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After losing the December 2012 elections and a bid to overturn the result in the Supreme Court, the New Patriotic Party (NPP) has its sights set on the 2016 elections.
Under its rules, the party must hold its national delegates conference, which elects the party’s national chairman, general secretary and presidential candidate, by December 2014.
The big question is whether the veteran campaigner Nana Akufo-Addo will run for the presidential nomination again.
That would mean he would be the party’s candidate for the third time running in 2016.
There are precedents for this in Ghana.
The late John Atta Mills of the governing National Democratic Congress (NDC) lost two elections before winning the presidency in 2008.
Akufo-Addo declined to make any quick announcement about his polit- ical plans after the Supreme Court dis- missed the NPP’s election petition in August.
While Akufo-Addo, 69, took a break from the spotlight, nine contenders for the NPP leadership came out of the woodwork.
The most prominent is Alan ‘Cash’ Kyerematen, 58, who at one time was an ambassador to Washington, as well as the minister of trade and industry under former President John Kufuor.
Kyerematen ran for the position of party flag bearer in 2006 and 2010, losing to Akufo-Addo both times.
In the 2010 primaries, in which the party greatly expanded the number of voting delegates and reduced the opportunities for vote buying, Kyerematen took just 20% of the vote.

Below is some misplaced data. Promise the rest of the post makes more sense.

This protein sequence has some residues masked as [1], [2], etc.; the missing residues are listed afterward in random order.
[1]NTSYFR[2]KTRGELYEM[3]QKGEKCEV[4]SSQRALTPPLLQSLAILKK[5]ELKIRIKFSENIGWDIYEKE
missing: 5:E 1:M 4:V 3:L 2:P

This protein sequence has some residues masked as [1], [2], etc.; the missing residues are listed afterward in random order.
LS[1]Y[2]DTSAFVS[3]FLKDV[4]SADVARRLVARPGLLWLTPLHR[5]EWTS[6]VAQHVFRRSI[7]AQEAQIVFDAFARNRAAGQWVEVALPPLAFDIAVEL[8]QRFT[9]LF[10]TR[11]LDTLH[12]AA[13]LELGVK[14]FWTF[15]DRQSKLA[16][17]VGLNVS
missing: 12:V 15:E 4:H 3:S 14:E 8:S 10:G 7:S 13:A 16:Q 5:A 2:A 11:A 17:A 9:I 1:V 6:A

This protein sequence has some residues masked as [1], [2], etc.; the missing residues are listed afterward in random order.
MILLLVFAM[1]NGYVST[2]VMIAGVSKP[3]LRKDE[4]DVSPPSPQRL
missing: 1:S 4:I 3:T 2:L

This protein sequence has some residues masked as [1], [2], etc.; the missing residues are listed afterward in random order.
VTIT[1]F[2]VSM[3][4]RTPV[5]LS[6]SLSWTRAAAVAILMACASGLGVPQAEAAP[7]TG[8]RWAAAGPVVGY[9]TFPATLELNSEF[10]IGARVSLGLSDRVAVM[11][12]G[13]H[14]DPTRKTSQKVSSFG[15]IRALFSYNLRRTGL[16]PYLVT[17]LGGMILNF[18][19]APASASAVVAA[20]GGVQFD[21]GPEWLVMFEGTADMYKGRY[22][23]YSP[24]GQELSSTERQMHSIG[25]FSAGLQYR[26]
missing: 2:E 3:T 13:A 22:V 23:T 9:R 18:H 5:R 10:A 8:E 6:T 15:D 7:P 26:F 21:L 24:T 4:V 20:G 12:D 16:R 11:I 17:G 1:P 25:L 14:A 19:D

There is no doubting Kyerematen’s ambition: although working as a trade adviser to the United Nations in Addis Ababa, he regularly attended the Supreme Court hearings for the NPP’s petition.
Kyerematen has the backing of Kufuor and his business friends, together with a more flamboyant style than Akufo-Addo’s, so some calculate that he would give the NDC a tougher challenge in 2016.
Others see Kyerematen as a light- weight and argue that his candidacy would strengthen the perception that the NPP is an Ashanti party.
NPP managers have to promote the party’s national cre- dentials if they are to take on the NDC in the north, east and west.
Akufo-Addo is likely to announce in November whether he will run again.
If he does not, his running mate in the 2012 elections, Mahamudu Bawumia, will aim for the presidency.
Bawumia, a technocrat and ex-central banker from the north, has yet to establish himself as a strong national figure.
Other contenders include Daniel Botwe, minority chief whip in parliament, and Boakye Agyarko, who was Akufo-Addo’s campaign manager in 2012.
The momentum is behind Akufo-Addo running again, trading on his experience, public profile and oratorical style.
His supporters are preparing a strong campaign to carry him over the line once more. ●
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